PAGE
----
A diagonal spread, also known as a time spread, may be a strategy you would like to implement into to your trading arsenal. Today we will discuss how a diagonal spread is created. We will also discuss some of the advantages and disadvantages of a diagonal spread.

A diagonal spread is a strategy which occurs when two options are bought or sold. These two options use the same instrument. These two options are of the same type, either two calls or two puts. The two options are at different strike prices, as well as two different cycles of expiration.

When a long diagonal spread is initiated, it can either be a net debit or a net credit to your account. A long diagonal spread consists of an option which you buy with more days to expiration than the option which you sell with fewer days to expiration. The strikes which are bought or sold to create the diagonal spread will determine if the spread is a debit or credit.

Below is a risk graph of an example of a Call Diagonal Spread on SPY

Bullish Call Diagonal Spread Example Image

SPY Call Diagonal Spread from Think or Swim

An Example of a Bullish Diagonal Spread

A bullish diagonal spread can be composed by buying an in-the-money call option. Then, sell an additional call option with a dissimilar strike price which is usually a little out-of-the-money, along with a different date of expiration.

The diagonal can be used in a similar manner as a covered call. A covered call can tie up a lot of capital because you have to purchase at least one hundred shares of stock to create the basis for a covered call.

For example, a diagonal spread could be created by buying an in-the-money call option 12 months in the future. This call option would immediately have intrinsic value due to it being in the money.

For instance, if XYZ stock is trading at $40.00, you could purchase an XYZ option for $35.00. Your XYZ option would have $5.00 of intrinsic value because the option would be $5.00 in the money. This long option would be a type of stock substitute, as compared to purchasing 100 shares of stock which would be required for a covered call.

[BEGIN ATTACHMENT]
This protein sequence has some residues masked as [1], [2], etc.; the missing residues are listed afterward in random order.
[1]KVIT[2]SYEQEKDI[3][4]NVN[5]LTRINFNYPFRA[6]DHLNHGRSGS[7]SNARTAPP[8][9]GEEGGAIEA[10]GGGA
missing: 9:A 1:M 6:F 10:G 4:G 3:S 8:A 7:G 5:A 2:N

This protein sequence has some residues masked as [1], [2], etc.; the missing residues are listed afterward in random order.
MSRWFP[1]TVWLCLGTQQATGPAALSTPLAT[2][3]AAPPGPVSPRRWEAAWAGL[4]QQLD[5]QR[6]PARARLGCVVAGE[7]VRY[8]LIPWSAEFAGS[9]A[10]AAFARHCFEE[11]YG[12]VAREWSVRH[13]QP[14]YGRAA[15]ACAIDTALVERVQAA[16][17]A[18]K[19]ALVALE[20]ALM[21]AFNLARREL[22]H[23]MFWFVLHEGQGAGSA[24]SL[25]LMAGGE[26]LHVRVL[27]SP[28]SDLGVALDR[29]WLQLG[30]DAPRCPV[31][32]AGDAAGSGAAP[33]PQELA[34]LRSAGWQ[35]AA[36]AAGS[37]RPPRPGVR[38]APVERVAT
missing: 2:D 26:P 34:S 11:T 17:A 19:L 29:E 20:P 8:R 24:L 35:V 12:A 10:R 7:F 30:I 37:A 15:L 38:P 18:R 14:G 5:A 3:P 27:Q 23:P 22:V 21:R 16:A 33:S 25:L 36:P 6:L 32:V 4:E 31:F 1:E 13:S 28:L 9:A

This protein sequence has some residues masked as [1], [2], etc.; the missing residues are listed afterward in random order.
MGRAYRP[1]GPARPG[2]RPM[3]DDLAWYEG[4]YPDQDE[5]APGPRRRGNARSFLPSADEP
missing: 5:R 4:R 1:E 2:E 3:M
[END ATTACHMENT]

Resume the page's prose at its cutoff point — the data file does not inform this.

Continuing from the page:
Due to buying the option further out in time, which in this case is 12 months, there will be some time premium added to the price of the option. Most of this options' premium or cost will be the intrinsic value and the rest will be time value.

For instance, if the $35.00 XYZ option strike cost $8.00, five dollars of the premium for the option is the intrinsic value because the option is five dollars in the money. The other three dollars of the premium, or cost of the option, would be the time value of the option.

Therefore, if you are able to accrue one dollar of premium for 12 months, you would accrue a total of twelve dollars in premium. You paid three dollars in time premium, so you would have nine dollars in profit by purchasing the option further out in time.

Using the above example, you could sell an XYZ option a little bit out-of-the-money, about 4 to 8 weeks out in time. The XYZ stock is trading at $40.00, you could sell a $41.00 XYZ call option.

If you are able to keep an eye on your trade more often, you could explore selling shorter-term options which could result in additional profits as well as losses. Of course, you do have more gamma risk with weekly options.

How a Bearish Diagonal Could Be Constructed

A bearish diagonal spread could be composed of selling an option and buying an additional option with a dissimilar strike price along with a different expiration date. If you are bearish on XYZ stock, you could enter a bearish diagonal. Your opinion is XYZ is going from $40.00 down to $35.00. You could buy the $45.00 in-the-money put option 12 months in the future, and sell the $35.00 out-of-the-money put 8 to 12 weeks in the future.

Jim Riggio of Capital Discussions discusses his version of a diagonal

Watch Trading a Diagonal Spread to see how veteran trader and educator Jim Riggio trades a diagonal spread. In this example, Jim was able to purchase a put leap option on SPY when volatility was at a multiyear low giving him an edge. Jim teaches from experience and says it is better to start trading diagonals using puts rather than calls to avoid the risk of being assigned. Jim teaches how the expiration graph will react as the trade progresses. Jim feels this will help you to understand and manage the diagonal spread as well as other trades you may presently be trading.

Some Key Facts about Diagonal Spreads

Many times diagonal spreads are directional strategies. Your goal when entering the trade is for the price of the instrument to trade to the short strike option you sold, but not to go beyond the short strike. If the price of the instrument crosses above the short strike of the option you sold, you may want to roll the option out in time and out in price. Or, you could close the short option position before expiration day, if the option has gone in the money.

If you are looking to join a trading group where traders of all experience levels share their trades and provide excellent feedback, look no more. Capital Discussions will give you everything you've been looking for, and more! Join now (it's free).

“Capital Discussions is an extremely valuable source of information and ideas in my options trading. Quite honestly, it's the one website that I access on a daily basis. Kudos to you and Jim for putting out such a professional and useful product.”
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If you have any particular trade strategies incorporating diagonal spreads and would like to share, feel free to do so below.

Resources used for this article are as follows: